Facial recognition software is becoming more advanced and ubiquitous—I mean, you can unlock your phone with your face now.
As this progresses, researchers are trying to make systems more secure by getting ahead of any potential hacks, including creating an infrared light-projecting baseball cap that can fool a face recognition system into thinking you’re the musician Moby. Security researchers from universities in China and the United States recently uploaded a paper to the arXiv preprint server that details exactly how such a scam could be pulled off.Read more
Imagine the life smart home developers want you to see: Your busy day at work is over, and you’re almost home. Your door unlocks automatically the moment it recognizes your face and your iris.
The house is already warm and the light in the hall is on, music is playing quietly, and the electric kettle just turned itself off; the water in it boiled right before you stepped into your apartment. You eat your dinner and relax on the sofa, using your smartphone to dim the lights a little and to turn on the TV. Living in a smart house makes everything very convenient — all those small daily routines are either automated or controlled with your phone.Read more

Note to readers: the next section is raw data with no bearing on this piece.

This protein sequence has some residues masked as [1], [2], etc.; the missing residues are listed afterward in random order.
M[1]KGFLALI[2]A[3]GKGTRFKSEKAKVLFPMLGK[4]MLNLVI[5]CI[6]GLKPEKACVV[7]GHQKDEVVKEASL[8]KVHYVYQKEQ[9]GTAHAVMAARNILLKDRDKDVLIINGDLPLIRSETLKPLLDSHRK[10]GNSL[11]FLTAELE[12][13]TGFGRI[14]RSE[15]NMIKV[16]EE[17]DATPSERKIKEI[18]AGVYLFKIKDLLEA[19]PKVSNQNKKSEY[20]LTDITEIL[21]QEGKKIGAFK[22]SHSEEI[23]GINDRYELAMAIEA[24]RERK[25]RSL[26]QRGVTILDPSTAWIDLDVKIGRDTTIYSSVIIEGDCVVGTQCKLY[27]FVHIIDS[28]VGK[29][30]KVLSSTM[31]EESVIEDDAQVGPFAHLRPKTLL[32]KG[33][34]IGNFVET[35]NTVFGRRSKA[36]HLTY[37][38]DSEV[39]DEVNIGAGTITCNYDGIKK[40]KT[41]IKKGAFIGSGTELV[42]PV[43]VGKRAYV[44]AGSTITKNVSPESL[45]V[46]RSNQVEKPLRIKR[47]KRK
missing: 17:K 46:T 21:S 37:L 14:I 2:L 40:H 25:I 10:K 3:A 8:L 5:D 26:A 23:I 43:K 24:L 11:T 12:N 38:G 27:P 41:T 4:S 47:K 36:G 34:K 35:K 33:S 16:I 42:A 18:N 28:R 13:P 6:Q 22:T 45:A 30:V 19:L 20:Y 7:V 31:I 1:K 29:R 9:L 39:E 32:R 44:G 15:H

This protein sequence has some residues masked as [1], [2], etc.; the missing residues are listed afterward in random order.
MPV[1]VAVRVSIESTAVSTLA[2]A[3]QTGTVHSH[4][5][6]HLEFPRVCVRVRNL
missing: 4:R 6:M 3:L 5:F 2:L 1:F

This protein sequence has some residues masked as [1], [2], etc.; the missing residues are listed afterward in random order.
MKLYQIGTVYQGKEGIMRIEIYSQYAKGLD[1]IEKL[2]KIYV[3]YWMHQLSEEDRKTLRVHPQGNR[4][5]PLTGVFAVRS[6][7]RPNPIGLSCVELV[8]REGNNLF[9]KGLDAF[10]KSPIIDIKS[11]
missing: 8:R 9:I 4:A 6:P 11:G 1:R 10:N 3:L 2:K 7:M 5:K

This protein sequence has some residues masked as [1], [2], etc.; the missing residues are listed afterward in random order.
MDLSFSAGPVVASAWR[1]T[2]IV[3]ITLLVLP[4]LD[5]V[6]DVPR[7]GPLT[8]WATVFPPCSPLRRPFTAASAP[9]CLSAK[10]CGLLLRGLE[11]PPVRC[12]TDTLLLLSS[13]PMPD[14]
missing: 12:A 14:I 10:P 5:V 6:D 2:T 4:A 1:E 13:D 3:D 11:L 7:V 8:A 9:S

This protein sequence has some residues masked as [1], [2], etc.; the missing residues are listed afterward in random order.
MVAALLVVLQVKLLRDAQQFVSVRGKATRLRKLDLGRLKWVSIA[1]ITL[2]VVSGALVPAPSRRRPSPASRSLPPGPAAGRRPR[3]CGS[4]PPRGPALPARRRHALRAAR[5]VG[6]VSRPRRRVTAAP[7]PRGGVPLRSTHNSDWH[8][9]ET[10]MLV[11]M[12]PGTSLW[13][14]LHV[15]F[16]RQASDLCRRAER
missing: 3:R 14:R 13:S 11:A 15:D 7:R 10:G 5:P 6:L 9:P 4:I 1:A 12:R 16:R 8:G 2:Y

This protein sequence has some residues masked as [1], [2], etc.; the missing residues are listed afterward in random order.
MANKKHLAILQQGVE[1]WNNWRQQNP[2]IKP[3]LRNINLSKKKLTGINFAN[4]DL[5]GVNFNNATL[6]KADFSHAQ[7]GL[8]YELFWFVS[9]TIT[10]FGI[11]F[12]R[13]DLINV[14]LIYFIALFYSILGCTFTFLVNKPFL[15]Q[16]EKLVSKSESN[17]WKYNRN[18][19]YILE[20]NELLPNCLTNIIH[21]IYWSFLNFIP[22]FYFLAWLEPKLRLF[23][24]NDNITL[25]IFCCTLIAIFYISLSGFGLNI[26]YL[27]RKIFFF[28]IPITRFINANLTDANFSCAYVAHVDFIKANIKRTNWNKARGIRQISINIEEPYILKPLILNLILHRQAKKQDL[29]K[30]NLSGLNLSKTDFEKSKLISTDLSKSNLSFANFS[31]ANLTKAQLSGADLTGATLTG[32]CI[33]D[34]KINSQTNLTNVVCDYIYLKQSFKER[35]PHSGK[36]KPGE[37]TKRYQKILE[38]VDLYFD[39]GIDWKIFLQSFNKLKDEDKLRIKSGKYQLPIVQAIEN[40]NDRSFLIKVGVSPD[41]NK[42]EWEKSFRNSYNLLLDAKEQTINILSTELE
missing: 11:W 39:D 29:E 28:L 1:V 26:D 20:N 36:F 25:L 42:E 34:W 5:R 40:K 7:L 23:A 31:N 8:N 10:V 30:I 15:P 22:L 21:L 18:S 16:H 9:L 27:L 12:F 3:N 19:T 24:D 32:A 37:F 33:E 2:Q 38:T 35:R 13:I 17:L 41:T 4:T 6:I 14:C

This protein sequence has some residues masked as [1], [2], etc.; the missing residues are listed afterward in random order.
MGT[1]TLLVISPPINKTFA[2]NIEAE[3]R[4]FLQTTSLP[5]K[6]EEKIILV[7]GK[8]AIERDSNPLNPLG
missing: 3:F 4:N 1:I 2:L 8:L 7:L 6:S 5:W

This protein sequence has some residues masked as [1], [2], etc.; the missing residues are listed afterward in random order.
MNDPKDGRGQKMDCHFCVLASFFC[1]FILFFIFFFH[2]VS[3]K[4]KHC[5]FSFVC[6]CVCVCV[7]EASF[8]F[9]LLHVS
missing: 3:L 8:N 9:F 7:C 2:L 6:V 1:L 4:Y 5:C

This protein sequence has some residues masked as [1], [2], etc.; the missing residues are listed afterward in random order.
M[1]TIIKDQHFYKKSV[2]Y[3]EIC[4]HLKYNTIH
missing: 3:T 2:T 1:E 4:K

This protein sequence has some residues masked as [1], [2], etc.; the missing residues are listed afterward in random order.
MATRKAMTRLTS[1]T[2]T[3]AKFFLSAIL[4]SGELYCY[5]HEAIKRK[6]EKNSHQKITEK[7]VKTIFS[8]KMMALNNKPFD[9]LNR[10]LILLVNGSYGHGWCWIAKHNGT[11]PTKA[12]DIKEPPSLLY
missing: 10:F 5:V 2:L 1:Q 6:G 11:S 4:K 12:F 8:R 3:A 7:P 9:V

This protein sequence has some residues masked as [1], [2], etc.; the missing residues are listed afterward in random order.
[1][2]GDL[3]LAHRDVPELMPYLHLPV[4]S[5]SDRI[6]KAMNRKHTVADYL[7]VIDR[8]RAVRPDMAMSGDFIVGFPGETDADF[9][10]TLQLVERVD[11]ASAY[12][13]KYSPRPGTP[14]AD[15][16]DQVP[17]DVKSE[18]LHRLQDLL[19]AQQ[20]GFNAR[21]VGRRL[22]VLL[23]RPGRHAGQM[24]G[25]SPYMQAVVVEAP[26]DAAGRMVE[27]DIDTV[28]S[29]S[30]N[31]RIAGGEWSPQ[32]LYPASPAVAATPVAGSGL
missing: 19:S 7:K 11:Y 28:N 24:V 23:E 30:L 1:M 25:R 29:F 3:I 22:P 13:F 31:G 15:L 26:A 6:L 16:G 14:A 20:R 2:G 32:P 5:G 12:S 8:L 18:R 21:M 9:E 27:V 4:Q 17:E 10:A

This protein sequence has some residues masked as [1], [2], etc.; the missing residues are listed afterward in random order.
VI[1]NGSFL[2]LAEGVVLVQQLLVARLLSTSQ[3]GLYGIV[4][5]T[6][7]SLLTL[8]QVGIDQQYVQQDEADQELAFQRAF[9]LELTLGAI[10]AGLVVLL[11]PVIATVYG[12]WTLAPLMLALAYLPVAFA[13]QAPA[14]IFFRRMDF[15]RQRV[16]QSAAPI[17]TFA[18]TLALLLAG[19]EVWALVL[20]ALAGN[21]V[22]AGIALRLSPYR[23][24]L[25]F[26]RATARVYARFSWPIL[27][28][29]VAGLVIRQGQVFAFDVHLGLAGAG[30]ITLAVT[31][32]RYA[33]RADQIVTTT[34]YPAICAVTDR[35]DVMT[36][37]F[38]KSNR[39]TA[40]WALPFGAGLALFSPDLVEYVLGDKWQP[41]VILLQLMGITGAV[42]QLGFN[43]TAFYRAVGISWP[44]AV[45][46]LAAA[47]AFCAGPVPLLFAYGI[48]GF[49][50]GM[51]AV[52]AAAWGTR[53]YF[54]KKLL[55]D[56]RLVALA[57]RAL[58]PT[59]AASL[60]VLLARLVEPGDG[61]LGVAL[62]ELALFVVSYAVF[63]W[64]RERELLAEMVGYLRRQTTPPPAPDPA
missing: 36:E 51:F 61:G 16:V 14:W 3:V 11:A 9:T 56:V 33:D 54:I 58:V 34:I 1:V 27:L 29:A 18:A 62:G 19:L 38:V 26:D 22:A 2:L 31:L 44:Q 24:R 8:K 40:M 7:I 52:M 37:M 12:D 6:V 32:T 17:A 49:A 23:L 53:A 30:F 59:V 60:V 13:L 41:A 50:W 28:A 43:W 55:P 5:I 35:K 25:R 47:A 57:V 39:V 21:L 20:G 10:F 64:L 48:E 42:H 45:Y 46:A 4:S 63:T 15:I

Volkswagen’s sports car maker Porsche could develop a flying passenger vehicle to compete with rivals in a possible market for urban air taxis and ride-sharing services, Porsche sales chief Detlev von Platen told.
“That would really make sense. If I drive from Zuffenhausen to Stuttgart airport, I need at least half an hour, if I’m lucky. Flying would take only three and a half minutes,” Automobilwoche quoted von Platen as saying. Porsche would join a raft of companies working on designs for flying cars in anticipation of a shift in the transport market away from conventional cars to self-driving vehicles shared via ride-hailing apps.Read more
Microsoft and Bill & Melinda Gates Foundation progenitor Bill Gates is not a fan of cryptocurrencies. In a Reddit AMA yesterday, he posited that cryptocurrencies subvert governments' abilities to intercept terrorist funding, illegal drug transactions, and more.